Odor under kitchen sink

I had a plumber replace the ancient cast-iron pipe which was leaking stinky stuff through a very small hole -- which I didn't want to get any bigger. I had been catching the leakage in a vessel, but smell was ewwwwww! So, b ite the bullet. Plumber did good job.
However, some odor lingers. I scrubbed the hell out of the area before ret urning contents. Put container of baking soda and another of charcoal.
Pulled everything out; smelled every item. Nix.
What else could I put down there to kill/absorb/get rid of, lingering odor?
TIA
HB
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wrote:

stuff through a very small hole -- which I didn't want to get any bigger. I had been catching the leakage in a vessel, but smell was ewwwwww! So, bite the bullet. Plumber did good job.

Go under the sink and paint the floor with a sealing, odor-blocking paint. Here is a trusted, well-known brand: http://www.kilz.com/primer/v/index.jsp?vgnextoid 78bb33ea344310VgnVCM100000176310acRCRD For small areas a spray can should be enough.
--
Hope this helps,

pilgrim
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On 6/24/2013 3:51 PM, Higgs Boson wrote:

> didn't want to get any bigger. I had been catching the

Where was this pipe...in a cabinet?
If so, the plywood(?) bottom may have gotten wet and absorbed some the odor. Worse yet, maybe the gunk got under the cabinet bottom and soaked into the flooring below. You might have to cut out the bottom of the cabinet to get to the source (assuming a cabinet is involved).
It would be fairly easy to replace the bottom of the cabinet as long as you leave enough wood around the perimeter to attach some blocking to so you'll have something to attach the new bottom to. Once you put in a strong enough bottom to hold the weight of any contents, you could cover it with any of a variety of materials to hide the seams.
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On Monday, June 24, 2013 6:21:07 PM UTC-7, DerbyDad03 wrote:

Yes. Under-sink cabinet. I'll post a pic in next few days.
Thanks to all for suggestions. I will try easiest first -- bowl of vinegar.
Then will escalate to Kilz.
Don't think I'll have to bore a hole and pour ammonia, because the leakage was not all over the floor. It was from a tiny hole, which I caught in a vessel.
Yikes! - as I write, I remember there was odor BEFORE I woke up to the situation and placed a vessel! So I hope to hell it didn't soak into wood of bottom.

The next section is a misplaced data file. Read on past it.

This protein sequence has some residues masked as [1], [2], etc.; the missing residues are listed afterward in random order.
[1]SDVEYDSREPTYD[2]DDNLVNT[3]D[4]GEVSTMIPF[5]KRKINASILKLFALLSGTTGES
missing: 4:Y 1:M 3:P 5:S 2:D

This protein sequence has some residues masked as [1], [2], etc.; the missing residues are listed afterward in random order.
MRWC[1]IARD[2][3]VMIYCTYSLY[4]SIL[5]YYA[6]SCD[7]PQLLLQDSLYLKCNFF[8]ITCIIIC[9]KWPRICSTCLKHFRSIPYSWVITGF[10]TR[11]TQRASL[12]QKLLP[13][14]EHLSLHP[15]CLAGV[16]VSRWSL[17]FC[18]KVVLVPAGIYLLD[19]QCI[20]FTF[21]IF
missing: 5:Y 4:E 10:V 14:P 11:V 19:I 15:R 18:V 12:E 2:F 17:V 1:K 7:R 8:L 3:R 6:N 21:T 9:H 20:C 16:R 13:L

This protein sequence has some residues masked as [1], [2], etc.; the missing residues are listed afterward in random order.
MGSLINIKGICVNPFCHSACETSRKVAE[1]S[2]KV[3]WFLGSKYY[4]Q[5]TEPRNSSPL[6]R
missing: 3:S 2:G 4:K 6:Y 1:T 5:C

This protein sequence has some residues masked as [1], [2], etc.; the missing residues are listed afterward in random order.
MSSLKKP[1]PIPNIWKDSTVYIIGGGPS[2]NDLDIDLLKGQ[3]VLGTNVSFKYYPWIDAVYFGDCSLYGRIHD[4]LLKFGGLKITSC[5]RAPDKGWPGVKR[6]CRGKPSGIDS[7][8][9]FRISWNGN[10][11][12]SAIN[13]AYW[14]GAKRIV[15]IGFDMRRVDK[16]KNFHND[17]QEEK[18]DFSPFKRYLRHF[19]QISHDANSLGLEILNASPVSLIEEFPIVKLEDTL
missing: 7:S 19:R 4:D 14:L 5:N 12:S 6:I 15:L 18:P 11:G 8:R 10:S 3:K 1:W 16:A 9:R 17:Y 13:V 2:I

Carpentry skills not up to challenge. So hope I can solve problem short of replacing floor of cabinet.
Stay tuned.
Tx to all
HB
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You can't add information later. That makes Derby Dad crazy. . Christopher A. Young Learn more about Jesus www.lds.org . .
Yikes! - as I write, I remember there was odor BEFORE I woke up to the situation and placed a vessel! So I hope to hell it didn't soak into wood of bottom.
Carpentry skills not up to challenge. So hope I can solve problem short of replacing floor of cabinet.
Stay tuned.
Tx to all
HB
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On Monday, June 24, 2013 11:41:39 PM UTC-4, Higgs Boson wrote:

situation and placed a vessel! So I hope to hell it didn't soak into wood of bottom.

Cabinets have doors. Doors hide a multitude of sins.
Trying to fix the floor of a cabinet that will be covered with supplies and then hidden behind a closed door might not be a bad place to hone your carpentry skills.
We could walk you through it if it becomes the only remedy.
Good luck!
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Was the odor there before he put the bowl down?
If so, which number post? . Christopher A. Young Learn more about Jesus www.lds.org . .
Where was this pipe...in a cabinet?
If so, the plywood(?) bottom may have gotten wet and absorbed some the odor. Worse yet, maybe the gunk got under the cabinet bottom and soaked into the flooring below. You might have to cut out the bottom of the cabinet to get to the source (assuming a cabinet is involved).
It would be fairly easy to replace the bottom of the cabinet as long as you leave enough wood around the perimeter to attach some blocking to so
you'll have something to attach the new bottom to. Once you put in a strong enough bottom to hold the weight of any contents, you could cover
it with any of a variety of materials to hide the seams.
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Bowl of vinegar.
Greg
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On Monday, June 24, 2013 2:51:19 PM UTC-5, Higgs Boson wrote:

ky stuff through a very small hole -- which I didn't want to get any bigger . I had been catching the leakage in a vessel, but smell was ewwwwww! So, b ite the bullet. Plumber did good job. However, some odor lingers. I scrubbe d the hell out of the area before returning contents. Put container of baki ng soda and another of charcoal. Pulled everything out; smelled every item. Nix. What else could I put down there to kill/absorb/get rid of, lingering odor? TIA HB
You could also spray full-strength Bleach on everything in sight after the other remedies have been tried and had a chance to dry out.
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Also spray strong solution of oxyclean, then fan dry. I got vinegar right now under sink at campsite trailer. I'll be checking it out. I use 6% cleaning vinegar.
Greg
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On 6/25/2013 12:04 AM, gregz wrote:

I wonder if Febreze® air freshener and odor eliminator would work? I've used some of it around the house since we have two dogs and me. It seemed to work fairly well. It contains an interesting chemical compound, "Cyclodextrin" which has many uses including odor control.
https://en.wikipedia.org/wiki/Cyclodextrin
TDD
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